This story was produced for The Oaklandside by El Tímpano, a Spanish-language reporting lab serving Oakland’s Latino and Mayan immigrant communities.

Lea esta historia en español.

I was 26 years old when my daughter Rosa Sánchez was born in Tomatlán, Jalisco. Five years later, in 2008, I came to California searching for a better life for myself and her. I wanted something different from what I had known, for her. Being able to learn new languages, studying, and becoming a professional. But since the beginning of the COVID-19 pandemic, we’ve been living a nightmare. 

This story is part of Amplify Oakland, our series of first-person stories shared by Oaklanders in their own words. Read more.

The first time that we heard a shooting in June, 2020, we were exercising, following a Zumba video. My niece was here in the house with her kids. My boyfriend was outside. I thought there were fireworks. When my boyfriend came in, he said, “Francisca! Those are gunshots, hide away.” We all ran to the bathroom and hid. We locked ourselves in. I had only heard gunshots in my hometown in Mexico. I never imagined that this would ever happen in the United States. 

When we lived in San Leandro for four years, we didn’t hear any shootings. Here in Oakland, there’s no safety. The second shooting happened while I was cooking. I saw it through the kitchen window. They were behind a truck. I don’t know if I can say who they are, but I can recognize them. There were a lot of gunshots. We found about 70 casings on the ground. Both of these shootings happened in front of my house. 

I was afraid of going outside. I was afraid that my boyfriend would die. I was afraid of people. I worked at an office-supply factory, but I couldn’t be there. I was sitting and looking everywhere, as if someone was going to attack me. The anxiety was greater. The fear. The depression. 

Francisca Sánchez outside of her East Oakland home. Credit: Ximena Natera

My friends used to message me, asking when I would see them. But I didn’t want to talk to anybody. The only people I talked to were my neighbors across the street. I asked them what the solution was. They said that the only solution was to move. 

My daughter was also anxious. She should have studied at University of California, Davis. She was interested in medicine. My boyfriend and I took her to the college campus. We helped her move in, brought the food up to her room, and set up her bed. But she was afraid something bad would happen when we separated. We brought her home. She didn’t return to Davis.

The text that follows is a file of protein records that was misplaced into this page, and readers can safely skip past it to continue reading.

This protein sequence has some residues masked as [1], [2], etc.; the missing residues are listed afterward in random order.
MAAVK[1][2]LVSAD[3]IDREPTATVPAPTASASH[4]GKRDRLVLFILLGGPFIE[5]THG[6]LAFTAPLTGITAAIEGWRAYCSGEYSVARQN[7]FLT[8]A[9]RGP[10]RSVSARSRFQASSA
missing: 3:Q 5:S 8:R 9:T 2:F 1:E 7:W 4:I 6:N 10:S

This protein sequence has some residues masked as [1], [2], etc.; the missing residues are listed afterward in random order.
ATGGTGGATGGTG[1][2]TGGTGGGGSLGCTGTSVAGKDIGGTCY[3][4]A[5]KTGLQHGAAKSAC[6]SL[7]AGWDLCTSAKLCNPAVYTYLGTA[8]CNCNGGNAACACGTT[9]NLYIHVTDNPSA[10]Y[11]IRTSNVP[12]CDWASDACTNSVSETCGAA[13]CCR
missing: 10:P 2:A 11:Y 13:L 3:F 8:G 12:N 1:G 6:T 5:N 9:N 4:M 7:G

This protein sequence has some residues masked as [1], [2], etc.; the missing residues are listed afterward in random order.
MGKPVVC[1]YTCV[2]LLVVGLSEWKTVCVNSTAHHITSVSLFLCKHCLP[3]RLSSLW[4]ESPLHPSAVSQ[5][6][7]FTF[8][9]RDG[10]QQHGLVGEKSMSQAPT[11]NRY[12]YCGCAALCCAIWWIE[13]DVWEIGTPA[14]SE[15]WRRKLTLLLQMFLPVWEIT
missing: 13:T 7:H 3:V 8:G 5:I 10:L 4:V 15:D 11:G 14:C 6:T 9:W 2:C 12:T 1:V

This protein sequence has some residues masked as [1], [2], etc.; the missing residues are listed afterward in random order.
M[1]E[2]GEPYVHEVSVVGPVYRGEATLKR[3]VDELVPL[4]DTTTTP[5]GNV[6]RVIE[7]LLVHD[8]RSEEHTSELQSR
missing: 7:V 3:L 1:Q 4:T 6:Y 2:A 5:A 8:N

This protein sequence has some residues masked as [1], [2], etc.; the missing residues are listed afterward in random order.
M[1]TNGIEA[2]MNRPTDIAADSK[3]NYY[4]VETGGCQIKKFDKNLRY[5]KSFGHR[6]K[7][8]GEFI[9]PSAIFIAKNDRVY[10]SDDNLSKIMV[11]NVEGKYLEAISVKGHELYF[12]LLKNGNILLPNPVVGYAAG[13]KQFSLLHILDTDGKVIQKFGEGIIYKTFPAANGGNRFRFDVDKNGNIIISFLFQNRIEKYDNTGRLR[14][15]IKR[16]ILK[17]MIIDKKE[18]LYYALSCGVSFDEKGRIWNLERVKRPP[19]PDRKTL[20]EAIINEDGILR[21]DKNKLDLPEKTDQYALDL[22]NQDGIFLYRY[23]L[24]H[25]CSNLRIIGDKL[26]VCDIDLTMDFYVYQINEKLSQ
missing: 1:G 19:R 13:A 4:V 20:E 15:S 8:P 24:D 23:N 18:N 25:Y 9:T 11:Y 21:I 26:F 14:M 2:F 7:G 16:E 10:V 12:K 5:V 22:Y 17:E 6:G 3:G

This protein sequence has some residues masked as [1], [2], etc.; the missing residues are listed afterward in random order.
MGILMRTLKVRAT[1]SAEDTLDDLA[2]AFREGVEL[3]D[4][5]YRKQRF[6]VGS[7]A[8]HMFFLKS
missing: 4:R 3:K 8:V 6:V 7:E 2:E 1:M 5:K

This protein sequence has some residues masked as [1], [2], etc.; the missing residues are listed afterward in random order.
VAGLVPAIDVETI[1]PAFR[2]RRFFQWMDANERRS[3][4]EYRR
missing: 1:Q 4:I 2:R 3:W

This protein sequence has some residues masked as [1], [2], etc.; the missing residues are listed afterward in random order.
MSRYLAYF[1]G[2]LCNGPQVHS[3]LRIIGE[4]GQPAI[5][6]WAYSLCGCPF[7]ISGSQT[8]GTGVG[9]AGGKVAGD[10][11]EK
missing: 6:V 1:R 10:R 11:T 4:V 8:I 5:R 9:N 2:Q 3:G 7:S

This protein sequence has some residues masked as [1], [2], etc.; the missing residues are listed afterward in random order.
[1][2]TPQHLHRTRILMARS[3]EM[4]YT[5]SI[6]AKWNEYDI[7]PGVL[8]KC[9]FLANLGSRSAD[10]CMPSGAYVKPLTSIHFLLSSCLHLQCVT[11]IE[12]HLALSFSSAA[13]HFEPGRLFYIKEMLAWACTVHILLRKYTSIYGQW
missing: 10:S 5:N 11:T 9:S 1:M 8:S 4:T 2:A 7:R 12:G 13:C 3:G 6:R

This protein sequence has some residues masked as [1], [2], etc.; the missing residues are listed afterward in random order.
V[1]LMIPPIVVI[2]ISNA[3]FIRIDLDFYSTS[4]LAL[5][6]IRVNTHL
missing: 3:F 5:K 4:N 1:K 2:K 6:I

Rosa Sánchez, stands outside of her East Oakland home. Credit: Ximena Natera

That was the moment when we decided we needed to talk to a psychologist. 

I searched for a psychologist in the Bay Area, someone who spoke Spanish. I found three or four. I sent one an email with an urgent subject line. I told him that we were anxious and had panic attacks and that I constantly thought something bad was going to happen to us.

I think everything piled up. When the pandemic started, I was unemployed. A year later, in July 2021, we were sick with COVID-19. My boyfriend was hospitalized for five days and almost died. I went to Highland [Hospital] because I couldn’t breathe. During that pandemic, there were more shootings. It was like people didn’t know how to decompress the frustration of being in quarantine.

Our first therapy session was in September 2021. I paid $140 for my daughter and me. That was the only money I had left in the bank. After the session, I called La Clínica and talked to a doctor. We explained our situation. They referred us to a specialist. 

The doctor said that there is a time when the body or the brain can no longer take it. It is like a glass of water that begins to overflow. I have lived many things. I have seen death up close several times: at the border when I crossed the mountains, and then I experienced it with COVID-19 and the shootings. 

An altar is displayed inside the East Oakland home of Francisca Sánchez. Credit: Ximena Natera

The program, Health PAC, which I am covered by since I moved to Alameda County, helped me economically with the following sessions. That program is a great support. I feel privileged. I thank God that we have a program for undocumented immigrants. I know from other people that thanks to this program they have had access to medical assistance. There are other cities in California where we had to pay a lot of money. If I didn’t have it, who knows what it would be like? 

During the sessions, every three weeks, I talk about everything. But it’s not like they give you life advice. They help you recognize what is hurting you and what you can do to stop feeling that way. They taught us a few exercises – to breathe, contain the air, and look up. Doing it five times when I feel my heart racing. 

Francisca Sánchez hugs her daughter, Rosa Sánchez, outside their home in East Oakland. Rosa is now a freshman at Chabot College in Hayward. Credit: Ximena Natera

I see my daughter doing better now, calmer, smiling more. She is at Chabot College and recently got a 95 on her exams. She wants to go back to UC Davis. 

I also want to get my life back. I feel better. But earlier this year, after the most recent shooting, we saw a bullet in our chimney. I would like to return to San Leandro, but rents are really expensive. My boyfriend says that when we win the lottery, we will live wherever we want. 

As told to Justo Robles. Edited by Monica Campbell for length and clarity.